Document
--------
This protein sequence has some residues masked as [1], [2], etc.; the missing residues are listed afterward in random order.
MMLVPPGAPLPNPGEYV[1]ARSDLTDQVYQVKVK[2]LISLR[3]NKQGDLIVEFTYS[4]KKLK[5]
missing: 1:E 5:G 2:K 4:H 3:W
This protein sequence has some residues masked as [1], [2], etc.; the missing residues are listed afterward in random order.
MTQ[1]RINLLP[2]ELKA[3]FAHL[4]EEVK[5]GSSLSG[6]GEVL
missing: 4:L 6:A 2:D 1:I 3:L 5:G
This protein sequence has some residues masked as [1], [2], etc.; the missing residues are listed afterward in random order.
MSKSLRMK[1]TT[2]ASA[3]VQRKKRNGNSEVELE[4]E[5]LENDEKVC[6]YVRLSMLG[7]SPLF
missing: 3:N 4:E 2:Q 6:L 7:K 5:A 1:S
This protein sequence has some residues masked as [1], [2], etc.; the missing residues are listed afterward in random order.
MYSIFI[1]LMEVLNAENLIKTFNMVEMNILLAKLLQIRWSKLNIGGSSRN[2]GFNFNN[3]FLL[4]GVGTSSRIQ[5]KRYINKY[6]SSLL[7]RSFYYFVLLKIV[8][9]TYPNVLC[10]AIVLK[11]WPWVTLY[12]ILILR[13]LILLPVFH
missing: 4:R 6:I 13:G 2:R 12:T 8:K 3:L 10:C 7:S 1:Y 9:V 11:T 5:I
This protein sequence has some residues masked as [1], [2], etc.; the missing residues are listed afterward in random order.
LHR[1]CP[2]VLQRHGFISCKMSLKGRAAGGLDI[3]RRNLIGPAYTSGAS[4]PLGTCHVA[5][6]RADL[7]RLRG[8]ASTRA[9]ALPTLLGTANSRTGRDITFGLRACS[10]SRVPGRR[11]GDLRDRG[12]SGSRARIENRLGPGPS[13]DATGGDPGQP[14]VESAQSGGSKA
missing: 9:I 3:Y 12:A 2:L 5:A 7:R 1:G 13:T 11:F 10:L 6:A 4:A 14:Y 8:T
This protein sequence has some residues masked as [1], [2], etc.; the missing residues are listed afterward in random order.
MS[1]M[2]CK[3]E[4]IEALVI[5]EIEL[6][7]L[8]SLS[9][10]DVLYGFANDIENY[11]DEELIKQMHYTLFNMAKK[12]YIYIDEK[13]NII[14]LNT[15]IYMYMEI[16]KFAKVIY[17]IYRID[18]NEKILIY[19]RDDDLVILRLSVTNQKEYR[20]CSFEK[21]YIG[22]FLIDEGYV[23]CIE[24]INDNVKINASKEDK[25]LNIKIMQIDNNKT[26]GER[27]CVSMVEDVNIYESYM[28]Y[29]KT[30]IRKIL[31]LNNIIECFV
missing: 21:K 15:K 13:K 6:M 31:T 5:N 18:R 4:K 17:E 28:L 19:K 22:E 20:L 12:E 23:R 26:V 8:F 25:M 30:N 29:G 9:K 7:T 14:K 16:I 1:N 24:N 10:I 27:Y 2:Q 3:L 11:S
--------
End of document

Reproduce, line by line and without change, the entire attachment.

This protein sequence has some residues masked as [1], [2], etc.; the missing residues are listed afterward in random order.
MMLVPPGAPLPNPGEYV[1]ARSDLTDQVYQVKVK[2]LISLR[3]NKQGDLIVEFTYS[4]KKLK[5]
missing: 1:E 5:G 2:K 4:H 3:W
This protein sequence has some residues masked as [1], [2], etc.; the missing residues are listed afterward in random order.
MTQ[1]RINLLP[2]ELKA[3]FAHL[4]EEVK[5]GSSLSG[6]GEVL
missing: 4:L 6:A 2:D 1:I 3:L 5:G
This protein sequence has some residues masked as [1], [2], etc.; the missing residues are listed afterward in random order.
MSKSLRMK[1]TT[2]ASA[3]VQRKKRNGNSEVELE[4]E[5]LENDEKVC[6]YVRLSMLG[7]SPLF
missing: 3:N 4:E 2:Q 6:L 7:K 5:A 1:S
This protein sequence has some residues masked as [1], [2], etc.; the missing residues are listed afterward in random order.
MYSIFI[1]LMEVLNAENLIKTFNMVEMNILLAKLLQIRWSKLNIGGSSRN[2]GFNFNN[3]FLL[4]GVGTSSRIQ[5]KRYINKY[6]SSLL[7]RSFYYFVLLKIV[8][9]TYPNVLC[10]AIVLK[11]WPWVTLY[12]ILILR[13]LILLPVFH
missing: 4:R 6:I 13:G 2:R 12:T 8:K 3:L 10:C 7:S 1:Y 9:V 11:T 5:I
This protein sequence has some residues masked as [1], [2], etc.; the missing residues are listed afterward in random order.
LHR[1]CP[2]VLQRHGFISCKMSLKGRAAGGLDI[3]RRNLIGPAYTSGAS[4]PLGTCHVA[5][6]RADL[7]RLRG[8]ASTRA[9]ALPTLLGTANSRTGRDITFGLRACS[10]SRVPGRR[11]GDLRDRG[12]SGSRARIENRLGPGPS[13]DATGGDPGQP[14]VESAQSGGSKA
missing: 9:I 3:Y 12:A 2:L 5:A 7:R 1:G 13:T 11:F 10:L 6:A 4:A 14:Y 8:T
This protein sequence has some residues masked as [1], [2], etc.; the missing residues are listed afterward in random order.
MS[1]M[2]CK[3]E[4]IEALVI[5]EIEL[6][7]L[8]SLS[9][10]DVLYGFANDIENY[11]DEELIKQMHYTLFNMAKK[12]YIYIDEK[13]NII[14]LNT[15]IYMYMEI[16]KFAKVIY[17]IYRID[18]NEKILIY[19]RDDDLVILRLSVTNQKEYR[20]CSFEK[21]YIG[22]FLIDEGYV[23]CIE[24]INDNVKINASKEDK[25]LNIKIMQIDNNKT[26]GER[27]CVSMVEDVNIYESYM[28]Y[29]KT[30]IRKIL[31]LNNIIECFV
missing: 21:K 15:K 13:K 6:M 31:T 5:N 18:R 4:K 17:E 28:L 19:K 22:E 20:L 12:E 23:R 26:V 8:F 25:M 30:N 29:G 9:K 7:T 14:K 16:I 1:N 24:N 10:I 27:Y 2:Q 3:L 11:S